Placekicker Bob Tata calmly booted a 25-yard field goal with 41 seconds left today to carry a struggling Navy football team to a 10-7 victory over Air-Force.
Until Navy's last possession of the game, it was an afternoon that seemed to be devoted to demonstrating before 30,030 at Navy-Marine Corps Stadium how to play bad football. It was a standoff.
Navy, which has thrown the ball exceptionally well virtually all season, had no passing attack today. Quarterback Bob Leszczynski completed only three of nine passes for 39 yards and was intercepted once. Coming into today's game, he had thrown a touchdown pass in eight straight games.
The Mid who carried the offense today was running back Joe Gattuso. He ground out 143 yards on 23 crries and it was his 29-yard run off tackle that set up Tata's field goal.
Navy took possession for its game-winning drive on its 43 with 3:12 left, following an Air Force punt.
Gattuso swept right end for 14 yards, then followed that with his 29-yarder.
That put the ball at the Air Force 14 with just under two minutes to play.
The Mids thinking field goal all the way, ran three more plays in right to keep the ball in the middle of the field, then Navy coach George Welsh pointed his finger at the 5-foot-6, 153-pound Tata.
"Tata is a clutch kicker. I had no worries. He's a money ball player. He just has that type of personality," Welsh said.
Some people may call Tata's type of personality cocky. He likes to call it confidence.
"I should never miss a field goal like that," he said. "What separates the good kickers from the bad kickers is concentration. All I do is kick so it isn't too hard for me to keep my concentration."
In an attempt to unnerve Tata, Air Force called a timeout with 45 seconds left.
"I was glad they called that timeout," Tata said. "I wanted to remind our linemen to hold them out and I wanted to make sure John (holder Kurowski) was going to be steady with the hold."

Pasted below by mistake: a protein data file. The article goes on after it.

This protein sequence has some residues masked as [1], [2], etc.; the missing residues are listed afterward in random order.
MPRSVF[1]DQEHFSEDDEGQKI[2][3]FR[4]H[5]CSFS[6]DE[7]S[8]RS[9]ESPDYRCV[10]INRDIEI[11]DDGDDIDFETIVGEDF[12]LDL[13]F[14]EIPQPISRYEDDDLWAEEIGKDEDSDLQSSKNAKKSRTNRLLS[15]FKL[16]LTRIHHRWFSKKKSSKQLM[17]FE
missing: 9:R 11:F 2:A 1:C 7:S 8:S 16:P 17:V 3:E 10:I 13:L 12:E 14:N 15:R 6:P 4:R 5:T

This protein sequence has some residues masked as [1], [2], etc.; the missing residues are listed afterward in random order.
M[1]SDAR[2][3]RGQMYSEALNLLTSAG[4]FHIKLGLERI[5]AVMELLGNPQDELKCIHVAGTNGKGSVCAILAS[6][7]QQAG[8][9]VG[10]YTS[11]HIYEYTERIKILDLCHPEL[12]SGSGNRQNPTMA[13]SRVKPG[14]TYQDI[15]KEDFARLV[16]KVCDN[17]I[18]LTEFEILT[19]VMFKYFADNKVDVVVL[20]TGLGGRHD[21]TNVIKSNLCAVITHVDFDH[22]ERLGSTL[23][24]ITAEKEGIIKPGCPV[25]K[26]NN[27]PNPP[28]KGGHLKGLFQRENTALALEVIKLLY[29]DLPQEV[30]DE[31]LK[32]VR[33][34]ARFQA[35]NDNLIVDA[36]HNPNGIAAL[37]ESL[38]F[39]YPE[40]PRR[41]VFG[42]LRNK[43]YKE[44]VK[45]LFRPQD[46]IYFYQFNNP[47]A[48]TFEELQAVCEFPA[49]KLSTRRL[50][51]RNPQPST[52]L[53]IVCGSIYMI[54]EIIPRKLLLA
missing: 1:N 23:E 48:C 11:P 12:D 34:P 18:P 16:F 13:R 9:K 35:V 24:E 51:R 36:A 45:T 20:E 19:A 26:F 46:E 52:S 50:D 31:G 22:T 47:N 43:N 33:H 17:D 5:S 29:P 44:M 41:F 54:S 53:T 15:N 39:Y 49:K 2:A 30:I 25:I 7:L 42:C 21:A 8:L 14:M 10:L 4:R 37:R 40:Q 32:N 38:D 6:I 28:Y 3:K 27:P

Tata hit the ball with his semi-soccer swing and it went high and true.
"I was so excited I got up and spiked the tee and ran off the field," Tata said.
Earlier in the game, facing a 10-mile-per-hour wind, Tata told Welsh that 45 yards was too far for him to kick. With the wind at his back in the final period, Tata said he could have been accurate from as far away as 52 yards.
Tata doesn't kick the ball "in true soccer style," as he calls it. He does approach it from the side, but only slightly "and I kick more with my toe," he said. "It's more accurate."
Air Force's only score was a gift from Navy.
Gattuso fumbled the ball away to L. C. Crowe at the Navy 31 and four plays later Dave Ziebart passed six yards to Paul Williams for the score. Terry Harris kicked the extra point.
Navy came right back to score with an 88-yard drive in 13 plays that consumed six minutes of the second period.
Gattuso picked up 45 of the yards on seven carries with fullback Larry Klawinski getting the touchdown on a five-yard plunge. Tata kicked the extra point.
The big play of the drive, just before Klawinski's run, was a 20-yard pass on fourth down from Leszczynski to Phil McConkey.
Air Forces was handed another chance to score when Navy's Steve Callahan fumbled the second-half kickoff.
Air Force took possession at Navy's 22, but couldn't capitalize. The Falcons showed their confusion by lining up in a straight-T formation and running off tackle on fourth and four from the 16. David Thomas ended up fumbling the ball back to Navy.
Navy's offensive ineptitude was never illustrated better than early in the fourth quarter after Charlie Meyers blocked a Scott Schafer punt. Tom Paulk fell on the ball for Navy at the Air Force 19.
On first down, Callahan was thrown for a three-yard loss. On second down, Leszczynski was sacked by Dale Marr for a seven-yard loss. On third down, he was sacked by Dave Scott for a 10-yard loss.
Navy didn't get a single first down in the third period and gained only 71 yards the second half, with 49 of them coming on the drive to the winning field goal.
The victory put the Mids at 3-2 for the season and dropped Air Force to 1-3-1.